Path Alias: 

Men & Chicken

(2015, 104 mins, DCP)
In Danish with English subtitles
CAST David Dencik, Mads Mikkelsen, Nikolaj Lie Kaas, Soren Malling, Nicolas Bro
Classification: 19+


May 20 10:30 pm
May 21 05:50 pm
May 22 07:10 pm
May 25 06:30 pm

When the man they knew as their father passes away, brothers Gabriel (David Dencik) and Elias (Mads Mikkelsen) are in for a shock: turns out both were put up for adoption by their real dad, Evelio Thanatos. They track him down to a tiny island where he has been living in seclusion since being thrown out of the Danish scientific Academy. But before they meet the old man they will have to win the trust of three more brothers they never knew they had: hare-lipped over-grown adolescents, prone to violence, deeply suspicious, and a little too enamored of their livestock for comfort.

Taboo, or not taboo? This outrageous, philosophical farce crosses Hamlet with The Island of Dr Moreau, and perhaps a smattering of Step Brothers… Call it what you will, it’s a wildly unorthodox comedy which couches some deep thinking about genetics, nature vs nurture, and bestial behaviour in slapstick pratfalls, dumb and dumber jokes, and good old fashioned sibling rivalry. This is Mads Mikkelsen as you have never seen him before!

"If Franz Kafka had ever devised a film for the Three Stooges, it might look something like Men & Chicken. Prolific screenwriter Anders Thomas Jensen’s first film as a director in ten years is a joyously eccentric, darkly comic fairytale that combines screwball farce and slapstick violence with philosophical musings on the clash between religion and science. Bracingly original, defying easy classification and often uproariously funny…" Allan Hunter, Screen International

Vancouver Iranian Film presents: The Girl's House

(2015, 78 mins)
In Persian with English subtitles
CAST Rana Azadivar, Hamed Behdad, Pegah Ahangarani, Baran Kosari, Babak Karimi


Jun 15 08:30 pm

Directed by Shahram Shah-Hosseini and written by Parviz Shahbazi, The Girl’s House deals with issues facing Iranian women while telling the story of two female university students who try to solve the mystery surrounding the murder of one of their classmates.

Conservative media have slammed the film for being against “traditional and family values” and despite a number of revisions, it has not received a permit for public screening in Iran.

Song of Lahore

(2016, 82 mins, DCP)
FEATURING Sachal Jazz Ensemble, Wynton Marsalis, The Jazz at Lincoln Center Orchestra


May 16 06:30 pm

With its ancient palaces and stately gardens, the Lahore of Pakistan’s 1947 independence was a haven and a muse for musicians, artists, and poets. The city came alive to the beat of a tabla drum; with a musical culture passed down over centuries and a thriving film industry, opportunities were great for the legion of musicians that called Lahore home. Today, this vision of Lahore exists only in myth. Islamization, ethnic divisions, war and corruption have torn apart the cultural fabric of Pakistan, and the sounds of the tabla no longer drift through the old city’s bazaar.

In 2004, Izzat Majeed founded Sachal Studios to create a space for traditional music in a nation that had rejected its musical roots. After convincing a number of master musicians to pick up their instruments again, they quietly released some classical and folk albums. But it is an experimental album fusing jazz and South Asian instruments that brings Sachal Studios worldwide acclaim. Their rendition of Dave Brubeck’s Take Five becomes a sensation, and Wynton Marsalis invites them to New York to perform with the Jazz at Lincoln Center Orchestra. After a groundbreaking week of rehearsals fusing the orchestras from Lahore and New York, the musicians take to the stage for a remarkable concert.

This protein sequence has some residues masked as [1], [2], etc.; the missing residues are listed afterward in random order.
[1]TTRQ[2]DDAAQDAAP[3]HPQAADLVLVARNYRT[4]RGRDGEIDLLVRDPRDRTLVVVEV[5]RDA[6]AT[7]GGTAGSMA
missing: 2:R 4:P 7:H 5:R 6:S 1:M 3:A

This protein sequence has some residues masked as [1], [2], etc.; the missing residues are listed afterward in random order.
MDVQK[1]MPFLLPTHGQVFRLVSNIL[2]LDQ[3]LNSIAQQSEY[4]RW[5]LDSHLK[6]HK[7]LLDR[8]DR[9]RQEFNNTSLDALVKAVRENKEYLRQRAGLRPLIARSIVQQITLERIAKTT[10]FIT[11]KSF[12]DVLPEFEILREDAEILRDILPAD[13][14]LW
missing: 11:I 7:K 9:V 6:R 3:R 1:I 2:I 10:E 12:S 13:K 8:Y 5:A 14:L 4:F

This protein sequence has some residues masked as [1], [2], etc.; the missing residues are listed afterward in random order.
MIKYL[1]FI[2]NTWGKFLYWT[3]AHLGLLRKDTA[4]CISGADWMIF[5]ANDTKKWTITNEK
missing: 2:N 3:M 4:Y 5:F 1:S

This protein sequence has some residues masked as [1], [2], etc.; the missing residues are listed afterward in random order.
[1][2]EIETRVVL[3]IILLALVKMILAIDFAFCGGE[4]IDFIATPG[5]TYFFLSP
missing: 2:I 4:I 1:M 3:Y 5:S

Despite their rising international acclaim, Sachal Studios remains virtually unknown in Pakistan. The ensemble is faced with a daunting task; to reclaim and reinvigorate an art that has lost its space in Pakistan’s narrowing cultural sphere.

"Tthe moment when we hear a sitar move seamlessly from an Eastern melody into the opening notes of Dave Brubeck’s Take Five is one of pure symphonic bliss." Chris Knight, National Post 3 stars out of 4.

"Like Buena Vista Social Club set to the beat of traditional Pakistani music, Song of Lahore is a feel-good exploration of making music as an act of defiance and the unifying property of love of the arts. Pakistani-Canadian filmmaker Sharmeen Obaid-Chinoy, who won her second Oscar this year for the short doc A Girl in the River: The Price of Forgiveness, directs with Andy Schocken." Linda Barnard, Toronto Star

DGC Master Class Series: Adam Arkin

(90 mins)


May 28 03:00 pm

Launching in May 2016, the Directors Guild of Canada is pleased to present a series of Master Classes in partnership with VIFF. The DGC Master Class Series will feature multiple award-winning speakers from some of the most celebrated and critically acclaimed films and TV shows. The year-round sessions are designed to educate and inspire everyone from established to emerging directors, screenwriters and producers. Plus: the sessions are also open to the general public.

Four Master Classes will be scheduled at the Film Centre and we are thrilled to announce our inaugural guest, ADAM ARKIN, a director, and actor with multiple Emmy and Screen Actors Guild nominations for his work on Chicago Hope and Northern Exposure. His TV directing credits include the award-winning series Fargo, Masters of Sex, Justified, Backstrom, Sons of Anarchy and Secrets and Lies to name but a few. Join us for a fascinating master class with Adam on May 28th as he takes us into his experiences from behind the camera.